Absolutely. Through Italian I entered what I think of as a parallel universe where I learned different ways of thinking about everything from time to family to priorities to pleasures. English is the language I use to work, write, manage, accomplish things. For me Italian is the language that brings joy and laughter, that opens me up to alternative ways of being and behaving, that touches my heart as much as it challenges my brain. Mi sento a mio agio in italiano ed in Italia!

What is the best thing Italy has taught you?

To follow my passion. For most of my career I have written about health and psychology, fields that I find interesting, but Italian filled me with a passion to learn more and more. Italians sometimes tell me that what makes me Italian is my passion, and what I admire most in Italians is the passion they bring to wine-making, olive-growing, fashion design, cooking, just about everything.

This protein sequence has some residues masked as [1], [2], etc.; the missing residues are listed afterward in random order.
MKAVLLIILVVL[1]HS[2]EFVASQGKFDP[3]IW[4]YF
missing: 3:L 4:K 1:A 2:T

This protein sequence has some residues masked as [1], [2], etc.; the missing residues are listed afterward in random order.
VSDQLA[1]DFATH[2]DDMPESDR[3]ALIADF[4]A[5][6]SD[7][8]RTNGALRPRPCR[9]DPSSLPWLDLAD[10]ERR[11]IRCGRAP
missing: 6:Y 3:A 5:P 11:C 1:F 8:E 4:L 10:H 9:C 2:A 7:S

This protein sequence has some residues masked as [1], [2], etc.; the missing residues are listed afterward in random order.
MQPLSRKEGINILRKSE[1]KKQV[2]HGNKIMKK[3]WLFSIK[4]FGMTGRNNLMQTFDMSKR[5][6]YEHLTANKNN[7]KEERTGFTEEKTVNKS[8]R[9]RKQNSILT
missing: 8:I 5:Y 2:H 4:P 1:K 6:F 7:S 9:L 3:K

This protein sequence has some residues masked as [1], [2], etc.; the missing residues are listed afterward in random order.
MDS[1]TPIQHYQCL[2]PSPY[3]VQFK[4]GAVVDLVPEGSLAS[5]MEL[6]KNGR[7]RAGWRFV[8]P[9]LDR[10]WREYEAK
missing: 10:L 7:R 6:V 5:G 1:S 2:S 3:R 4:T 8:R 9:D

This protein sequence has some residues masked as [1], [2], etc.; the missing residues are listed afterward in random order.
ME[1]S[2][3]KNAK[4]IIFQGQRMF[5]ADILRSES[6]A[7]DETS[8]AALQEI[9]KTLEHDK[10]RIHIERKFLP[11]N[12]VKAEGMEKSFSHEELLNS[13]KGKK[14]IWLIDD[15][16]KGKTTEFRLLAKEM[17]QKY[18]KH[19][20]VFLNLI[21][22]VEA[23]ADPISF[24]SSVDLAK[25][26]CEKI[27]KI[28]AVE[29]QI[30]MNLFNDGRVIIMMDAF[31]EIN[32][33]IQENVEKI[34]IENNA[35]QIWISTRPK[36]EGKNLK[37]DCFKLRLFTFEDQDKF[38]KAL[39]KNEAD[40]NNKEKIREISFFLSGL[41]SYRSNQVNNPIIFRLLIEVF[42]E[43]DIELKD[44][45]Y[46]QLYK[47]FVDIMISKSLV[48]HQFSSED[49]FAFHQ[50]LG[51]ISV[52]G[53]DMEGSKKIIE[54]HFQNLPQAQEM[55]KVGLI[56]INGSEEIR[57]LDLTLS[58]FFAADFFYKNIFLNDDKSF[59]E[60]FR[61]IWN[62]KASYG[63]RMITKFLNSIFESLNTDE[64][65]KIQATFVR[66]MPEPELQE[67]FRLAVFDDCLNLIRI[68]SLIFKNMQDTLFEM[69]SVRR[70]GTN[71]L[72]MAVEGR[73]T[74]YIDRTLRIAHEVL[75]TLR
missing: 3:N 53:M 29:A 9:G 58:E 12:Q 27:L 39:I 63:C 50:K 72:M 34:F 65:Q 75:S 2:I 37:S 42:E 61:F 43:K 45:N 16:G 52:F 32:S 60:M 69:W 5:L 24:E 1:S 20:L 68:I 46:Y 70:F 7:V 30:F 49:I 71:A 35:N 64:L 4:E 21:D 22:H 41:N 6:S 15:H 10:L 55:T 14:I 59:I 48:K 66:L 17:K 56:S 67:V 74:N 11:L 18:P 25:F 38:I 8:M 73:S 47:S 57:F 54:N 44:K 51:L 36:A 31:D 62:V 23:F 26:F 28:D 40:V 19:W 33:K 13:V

Similarly, what do you try and teach your readers by exploring Italy’s history, language and culture?

I tell readers and students that Italian opens the door to the best of everything: art, music, fashion, literature, food. I urge them to learn Italian, not just for the sake of becoming fluent, but for the sake of entering and exploring new worlds.

Where did you find inspiration for writing an entire book on the Italian Language?

Florence first and foremost. Several years ago I read about an exhibit on the history of Italian at the Uffizi and I arranged to come to Florence and study with one of the docents. Through her I discovered Dante, Boccaccio, Petrarch. The language kept leading me in new directions: art, music, food, cinema. There was so much material that I had to leave out an entire chapter on fashion.